This year I spent the chilly evening hours of December 25th at a 12-step recovery meeting with a bunch of fellow addicts, and now I understand Christmas.
The birth of Christ, the Feast of the Nativity, is a story about an teenage couple who are smack in the middle of the worst string of events ever.
To start off with, the two teenagers are an unwed, pregnant girl and a soft-spoken, day laborer boy; not exactly a power couple to pay attention to.
Next, they are members of an oppressed people group in the middle of a contested bit of real estate. They’re home is under military occupation by the Roman Empire; an empire with a reputation for brutally conquering everyone in the known world.
But it gets better…they’re not married, and yet this girl is pregnant. This is a scandal. Technically, she could be killed by her community, or shunned at the very least. Her and the boy try to stay under the radar, not wanting to draw any unnecessary attention to themselves.
And then there is the census. That ass-hat, Caesar, decides that he needs to make sure he is accurately taxing his conquered subjects into oblivion, and in order to do that he needs to know exactly how many people he has conquered. So the order is given for everyone to return to their home town and register. So the pregnant teen girl and the “what-on-earth-did-I-sign-up-for” teen boy head to Bethlehem.
But all the hotel rooms are full, because of course they are (or are they full because there’s no way I’m letting those two degenerates stay in my nice hotel rooms). So they huddle into the stable behind one building, right next to the animals that a good Jewish boy and girl like these two wouldn’t even be allowed to touch…if they did, even God wouldn’t want to be around them.
And then they have the baby and put him in the feeding trough.
And then all Heaven breaks loose!
Shepherds – the bottom of the barrel of society in that day – who are out doing their thing in a field that night are slightly taken aback when a massive choir of heavenly beings start having a rave right in front of them.
Apparently, that baby that was born to those amount-to-nothing parents was…well, God.
Like, the creator of galaxies and mountains and wind and narwhales. That baby that was born next to unclean animals and put in a feeding trough and brought into a world where he was immediately categorized as at-risk…God.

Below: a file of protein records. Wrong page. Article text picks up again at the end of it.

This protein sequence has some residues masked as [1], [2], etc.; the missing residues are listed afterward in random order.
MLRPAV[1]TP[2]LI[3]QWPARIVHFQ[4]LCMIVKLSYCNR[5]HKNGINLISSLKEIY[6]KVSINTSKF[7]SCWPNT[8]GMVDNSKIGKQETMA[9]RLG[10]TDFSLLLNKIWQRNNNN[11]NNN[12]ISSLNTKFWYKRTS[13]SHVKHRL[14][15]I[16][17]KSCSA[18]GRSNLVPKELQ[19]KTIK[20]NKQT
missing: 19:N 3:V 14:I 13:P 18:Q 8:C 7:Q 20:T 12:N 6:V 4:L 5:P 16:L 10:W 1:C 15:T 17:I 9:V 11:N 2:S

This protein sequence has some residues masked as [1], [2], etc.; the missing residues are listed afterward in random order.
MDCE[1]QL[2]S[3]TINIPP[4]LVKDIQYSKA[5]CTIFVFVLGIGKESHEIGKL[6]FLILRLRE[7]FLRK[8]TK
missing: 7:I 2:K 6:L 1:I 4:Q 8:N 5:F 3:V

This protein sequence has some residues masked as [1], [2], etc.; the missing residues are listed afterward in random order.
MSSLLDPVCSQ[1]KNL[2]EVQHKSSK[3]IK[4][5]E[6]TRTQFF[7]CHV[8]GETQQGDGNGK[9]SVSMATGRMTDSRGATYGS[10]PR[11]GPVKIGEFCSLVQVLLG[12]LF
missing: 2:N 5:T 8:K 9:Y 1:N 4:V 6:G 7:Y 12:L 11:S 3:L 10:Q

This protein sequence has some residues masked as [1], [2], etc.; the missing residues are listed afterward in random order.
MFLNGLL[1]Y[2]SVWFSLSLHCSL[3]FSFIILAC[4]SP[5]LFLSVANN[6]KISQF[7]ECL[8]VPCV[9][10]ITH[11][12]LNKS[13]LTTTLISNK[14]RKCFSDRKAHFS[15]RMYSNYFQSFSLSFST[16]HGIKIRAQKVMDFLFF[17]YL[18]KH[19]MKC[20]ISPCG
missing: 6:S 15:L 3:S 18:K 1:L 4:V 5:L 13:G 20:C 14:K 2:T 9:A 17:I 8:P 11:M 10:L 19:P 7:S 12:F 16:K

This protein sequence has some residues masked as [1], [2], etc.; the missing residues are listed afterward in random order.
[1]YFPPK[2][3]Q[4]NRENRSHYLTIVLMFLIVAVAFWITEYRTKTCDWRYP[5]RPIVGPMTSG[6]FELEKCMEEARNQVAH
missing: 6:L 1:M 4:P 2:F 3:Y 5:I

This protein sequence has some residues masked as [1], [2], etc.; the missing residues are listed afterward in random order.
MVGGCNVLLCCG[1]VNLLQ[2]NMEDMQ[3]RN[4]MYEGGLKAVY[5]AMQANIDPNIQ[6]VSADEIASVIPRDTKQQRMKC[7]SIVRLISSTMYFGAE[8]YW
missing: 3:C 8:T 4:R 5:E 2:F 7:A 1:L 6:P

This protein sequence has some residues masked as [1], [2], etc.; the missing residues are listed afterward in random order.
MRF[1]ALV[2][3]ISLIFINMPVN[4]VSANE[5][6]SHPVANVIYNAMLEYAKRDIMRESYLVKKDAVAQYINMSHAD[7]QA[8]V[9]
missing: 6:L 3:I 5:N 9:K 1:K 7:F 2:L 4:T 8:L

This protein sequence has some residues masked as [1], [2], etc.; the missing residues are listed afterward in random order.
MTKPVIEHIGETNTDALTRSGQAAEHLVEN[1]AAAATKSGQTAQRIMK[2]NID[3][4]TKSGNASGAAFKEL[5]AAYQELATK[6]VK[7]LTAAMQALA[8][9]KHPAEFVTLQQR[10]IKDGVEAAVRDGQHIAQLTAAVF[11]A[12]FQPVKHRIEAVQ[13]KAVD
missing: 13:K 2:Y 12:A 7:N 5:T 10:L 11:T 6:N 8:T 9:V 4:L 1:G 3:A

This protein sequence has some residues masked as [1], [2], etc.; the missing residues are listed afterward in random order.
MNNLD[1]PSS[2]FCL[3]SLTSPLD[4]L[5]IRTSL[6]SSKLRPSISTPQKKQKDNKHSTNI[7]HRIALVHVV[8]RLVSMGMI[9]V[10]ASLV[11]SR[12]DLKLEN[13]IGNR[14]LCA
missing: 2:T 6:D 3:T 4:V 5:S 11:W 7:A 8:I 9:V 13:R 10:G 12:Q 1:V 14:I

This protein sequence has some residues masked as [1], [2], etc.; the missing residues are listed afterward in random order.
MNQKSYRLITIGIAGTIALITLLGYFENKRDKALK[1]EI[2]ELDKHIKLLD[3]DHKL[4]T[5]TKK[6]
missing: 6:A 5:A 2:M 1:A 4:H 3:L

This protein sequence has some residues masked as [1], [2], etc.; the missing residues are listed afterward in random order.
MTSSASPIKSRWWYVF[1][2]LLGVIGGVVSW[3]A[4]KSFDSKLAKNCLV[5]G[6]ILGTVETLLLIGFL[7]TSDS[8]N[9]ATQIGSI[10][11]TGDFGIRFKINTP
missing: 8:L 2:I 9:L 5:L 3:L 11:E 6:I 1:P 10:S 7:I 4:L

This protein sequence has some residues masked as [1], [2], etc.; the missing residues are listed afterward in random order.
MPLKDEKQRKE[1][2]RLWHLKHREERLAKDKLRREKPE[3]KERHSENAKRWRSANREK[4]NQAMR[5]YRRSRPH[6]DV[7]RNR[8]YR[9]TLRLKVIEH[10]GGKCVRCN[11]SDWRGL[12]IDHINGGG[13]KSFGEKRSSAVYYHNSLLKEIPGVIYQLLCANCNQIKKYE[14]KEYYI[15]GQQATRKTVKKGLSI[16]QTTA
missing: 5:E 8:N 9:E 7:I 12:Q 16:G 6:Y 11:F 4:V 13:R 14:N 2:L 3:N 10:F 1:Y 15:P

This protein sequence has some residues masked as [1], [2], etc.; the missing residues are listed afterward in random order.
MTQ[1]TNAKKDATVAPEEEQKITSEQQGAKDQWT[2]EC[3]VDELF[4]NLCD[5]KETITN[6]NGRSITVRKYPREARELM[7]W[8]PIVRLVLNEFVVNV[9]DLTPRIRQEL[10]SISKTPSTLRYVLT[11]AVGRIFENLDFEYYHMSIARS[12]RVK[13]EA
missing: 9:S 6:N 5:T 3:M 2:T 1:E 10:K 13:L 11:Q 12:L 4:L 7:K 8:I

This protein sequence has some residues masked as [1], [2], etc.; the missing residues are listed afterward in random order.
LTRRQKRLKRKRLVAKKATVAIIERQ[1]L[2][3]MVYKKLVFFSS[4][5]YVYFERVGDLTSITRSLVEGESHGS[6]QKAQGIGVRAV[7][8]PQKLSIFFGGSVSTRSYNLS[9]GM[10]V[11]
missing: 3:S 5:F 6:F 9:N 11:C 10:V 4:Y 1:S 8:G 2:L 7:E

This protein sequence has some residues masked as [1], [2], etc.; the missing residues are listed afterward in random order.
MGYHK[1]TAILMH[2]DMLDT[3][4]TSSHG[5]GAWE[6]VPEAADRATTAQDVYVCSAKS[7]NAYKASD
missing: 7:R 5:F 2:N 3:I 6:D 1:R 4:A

God showed up to people and in a place that doesn’t make any sense. God brought hope into a situation that simply is without hope. God started a party in a field with the kind of people that you probably don’t want to talk to because that is how God works. God is found in the abandon places and speaks life into the broken hearts of this world.
That is what Christmas is all about. I’ve known all this for years now, but this past Monday, as I sat in the unused upper room of some aging church building with a small group of broken yet whole men and women, I finally understood this story.
We spoke of fear and anxiety. Fear of what will happen in our lives. Fear of what will happen in the world. Anxious over the dawning realization that I have so little control over so much of my life; that I have so little power to do good, yet so much power to do harm.
But the complete miracle is that the conversation didn’t stop there. As we continued to be honest together, we started hearing stories of hope. We shared experiences of pain and defeat and surrender that somehow, mysteriously, turned into freedom and peace.
And as the conversation in that group of Josephs and Marys and shepherds wound down, I realized that God had been there, because that is how God works. God is found in the abandon places and speaks life into the broken hearts of this world.
Today is the 3rd day of Christmas. We have nine more to go. I pray that this Christmas you would lean into the broken places of your life, your neighborhood, your world. I pray that you draw near to the abandon places of your city and your soul. I pray that you not ignore the brokenness of your heart, but would embrace it. Because it is in the process of embracing the brokenness that I am made whole. Because that is how God works.
Merry Christmas ya filthy animals.
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